A recent Pew survey indicates that more women have decided to forego paid unemployment and stay home with their children. Since 1999, the report indicates, the percentage of stay-at-home moms has risen modestly after having fallen sharply and consistently since 1967. There can be any number of reasons for this turn: greater wealth among high-income families and, among the less skilled, difficulty finding work, especially during the last six years or so. Pew points also to the growth in the immigrant population, where the culture is less amenable to working mothers.
All this is entirely plausible, but, as the new book Thirty Tomorrows makes clear, powerful demographic trends will soon turn this trend around. The decline in the relative size of the working-age population in this country will, among other things, increase the pressure on women to return to the workplace. According to the Bureau of the Census, this country will by 2030 have barely three people of working age for each dependent retiree. The situation will threaten the country’s ability to shoulder pension obligations, both private and public, and impair its economic growth potential. A desperate need for skilled labor will develop, and the return of women to paid work will form a part of the country’s response.
There is a significant potential, too. According to the Census Bureau, only some 70 percent of working-age women now participate in the paid workforce. That compares with a figure closer to 90 percent for men. If women only go half way to the male figure, it could add 7 percent to the workforce, not enough to answer the entire demographic shortfall to be sure, but a significant relief nonetheless. Still, getting women back to work, especially the moms, will demand radical changes in the workplace.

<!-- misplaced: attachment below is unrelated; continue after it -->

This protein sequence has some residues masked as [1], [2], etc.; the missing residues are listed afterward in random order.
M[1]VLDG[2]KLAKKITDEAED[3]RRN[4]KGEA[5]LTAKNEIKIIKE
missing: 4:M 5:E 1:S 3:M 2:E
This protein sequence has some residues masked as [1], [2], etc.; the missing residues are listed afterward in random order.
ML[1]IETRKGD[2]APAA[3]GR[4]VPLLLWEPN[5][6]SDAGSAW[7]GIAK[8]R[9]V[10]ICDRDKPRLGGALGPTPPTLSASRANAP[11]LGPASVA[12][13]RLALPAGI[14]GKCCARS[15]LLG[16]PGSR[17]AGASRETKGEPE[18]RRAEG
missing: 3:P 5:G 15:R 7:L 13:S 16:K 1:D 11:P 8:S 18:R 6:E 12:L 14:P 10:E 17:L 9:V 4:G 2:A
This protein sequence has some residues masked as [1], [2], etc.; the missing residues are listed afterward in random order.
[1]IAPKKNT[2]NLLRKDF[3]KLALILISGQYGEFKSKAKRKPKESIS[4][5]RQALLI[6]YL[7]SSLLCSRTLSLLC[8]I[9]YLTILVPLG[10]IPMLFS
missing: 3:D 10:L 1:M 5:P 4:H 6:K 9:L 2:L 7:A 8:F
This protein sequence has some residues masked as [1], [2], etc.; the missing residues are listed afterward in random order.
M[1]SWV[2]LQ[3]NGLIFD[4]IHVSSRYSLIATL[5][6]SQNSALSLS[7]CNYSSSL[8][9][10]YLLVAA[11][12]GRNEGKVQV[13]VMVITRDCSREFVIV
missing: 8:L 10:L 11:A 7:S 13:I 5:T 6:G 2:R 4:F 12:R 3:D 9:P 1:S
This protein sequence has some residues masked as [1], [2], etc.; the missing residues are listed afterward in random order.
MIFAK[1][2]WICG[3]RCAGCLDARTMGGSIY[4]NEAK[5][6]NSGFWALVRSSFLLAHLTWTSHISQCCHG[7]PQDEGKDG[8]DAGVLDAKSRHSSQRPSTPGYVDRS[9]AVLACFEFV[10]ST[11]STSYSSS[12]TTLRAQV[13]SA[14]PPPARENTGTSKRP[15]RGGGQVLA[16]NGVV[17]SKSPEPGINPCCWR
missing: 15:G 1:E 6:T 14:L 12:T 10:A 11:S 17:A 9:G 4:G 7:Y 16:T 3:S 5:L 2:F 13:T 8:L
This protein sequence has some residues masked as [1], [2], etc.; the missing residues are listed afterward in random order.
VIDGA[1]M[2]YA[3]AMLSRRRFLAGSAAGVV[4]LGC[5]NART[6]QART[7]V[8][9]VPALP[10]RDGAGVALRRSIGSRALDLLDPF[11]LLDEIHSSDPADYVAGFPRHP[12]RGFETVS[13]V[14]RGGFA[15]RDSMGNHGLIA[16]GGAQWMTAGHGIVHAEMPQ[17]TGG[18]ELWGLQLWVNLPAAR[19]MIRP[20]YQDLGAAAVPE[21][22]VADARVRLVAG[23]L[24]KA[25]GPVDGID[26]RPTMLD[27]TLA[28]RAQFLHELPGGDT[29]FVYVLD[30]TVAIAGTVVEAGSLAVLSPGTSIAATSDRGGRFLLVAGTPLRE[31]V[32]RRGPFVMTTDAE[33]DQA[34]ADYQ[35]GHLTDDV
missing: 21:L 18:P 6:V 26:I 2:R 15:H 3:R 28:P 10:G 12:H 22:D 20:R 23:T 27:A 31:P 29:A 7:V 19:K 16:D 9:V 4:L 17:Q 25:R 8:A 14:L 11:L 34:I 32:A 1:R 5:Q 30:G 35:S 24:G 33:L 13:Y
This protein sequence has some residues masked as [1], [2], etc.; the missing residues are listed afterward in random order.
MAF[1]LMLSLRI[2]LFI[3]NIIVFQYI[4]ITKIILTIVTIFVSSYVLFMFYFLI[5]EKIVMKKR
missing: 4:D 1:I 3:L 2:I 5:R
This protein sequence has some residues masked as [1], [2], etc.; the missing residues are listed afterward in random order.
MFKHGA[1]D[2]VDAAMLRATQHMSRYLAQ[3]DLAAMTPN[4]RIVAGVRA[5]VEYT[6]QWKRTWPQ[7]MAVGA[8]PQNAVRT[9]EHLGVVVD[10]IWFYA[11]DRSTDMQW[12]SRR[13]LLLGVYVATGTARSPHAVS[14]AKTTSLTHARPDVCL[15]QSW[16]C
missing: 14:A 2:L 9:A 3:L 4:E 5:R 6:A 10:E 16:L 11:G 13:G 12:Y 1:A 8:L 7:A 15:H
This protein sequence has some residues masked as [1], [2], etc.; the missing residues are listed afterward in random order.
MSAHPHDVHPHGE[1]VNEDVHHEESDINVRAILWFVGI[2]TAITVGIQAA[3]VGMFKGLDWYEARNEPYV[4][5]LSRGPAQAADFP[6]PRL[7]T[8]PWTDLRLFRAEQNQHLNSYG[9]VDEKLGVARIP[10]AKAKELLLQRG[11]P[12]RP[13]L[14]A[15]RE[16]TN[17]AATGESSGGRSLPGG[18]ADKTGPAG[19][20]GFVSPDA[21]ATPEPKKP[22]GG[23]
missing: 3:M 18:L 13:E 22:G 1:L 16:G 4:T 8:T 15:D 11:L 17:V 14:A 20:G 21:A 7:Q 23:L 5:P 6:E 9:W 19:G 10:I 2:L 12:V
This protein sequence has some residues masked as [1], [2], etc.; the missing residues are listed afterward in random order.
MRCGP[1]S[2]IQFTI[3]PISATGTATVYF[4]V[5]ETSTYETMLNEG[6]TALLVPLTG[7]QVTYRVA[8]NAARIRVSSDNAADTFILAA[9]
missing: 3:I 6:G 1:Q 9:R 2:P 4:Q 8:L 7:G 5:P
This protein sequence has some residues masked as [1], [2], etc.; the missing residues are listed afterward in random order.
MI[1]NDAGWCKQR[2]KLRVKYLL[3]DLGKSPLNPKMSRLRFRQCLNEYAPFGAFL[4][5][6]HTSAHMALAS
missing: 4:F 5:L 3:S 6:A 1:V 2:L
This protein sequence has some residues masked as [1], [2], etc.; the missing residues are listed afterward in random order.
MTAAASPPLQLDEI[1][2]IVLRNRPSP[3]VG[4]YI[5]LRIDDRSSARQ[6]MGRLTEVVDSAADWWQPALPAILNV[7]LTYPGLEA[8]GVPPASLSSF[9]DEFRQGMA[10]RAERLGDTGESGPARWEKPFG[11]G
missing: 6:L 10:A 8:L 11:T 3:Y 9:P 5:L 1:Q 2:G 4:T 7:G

The key here is childcare. Washington can help in a number of ways, but the more significant effort will emerge as employers, government and private, make accommodations of their own. The easiest thing for them is to allow release time during the workday for parents to ferry children from school to other supervised activities. Large firms, where great numbers of employees gather in one place, will increasingly offer on-site childcare. Many, such as SEI in Oaks, Pennsylvania, already do. Employees could easily get to the point where they pressure the authorities to allow parents to enroll their children in school near work instead of home. Such an arrangement would not only make the family commute easier, but it would also give parents the peace of mind available from having quick access to their children. Firms might even encourage the switch by offering to finance nearby schools as a more cost-effective way to lure employees than with premium wages.
It will take a while to take these steps. Because they are a departure from current practice, they will naturally face resistance, among corporate managements as well as in the country’s many government bureaucracies. But as the inexorable demographic pressure builds, the intensifying relative shortage of talented workers will force these and other accommodations to make women’s participation in the labor force a part of the solution to the country’s economic and financial needs.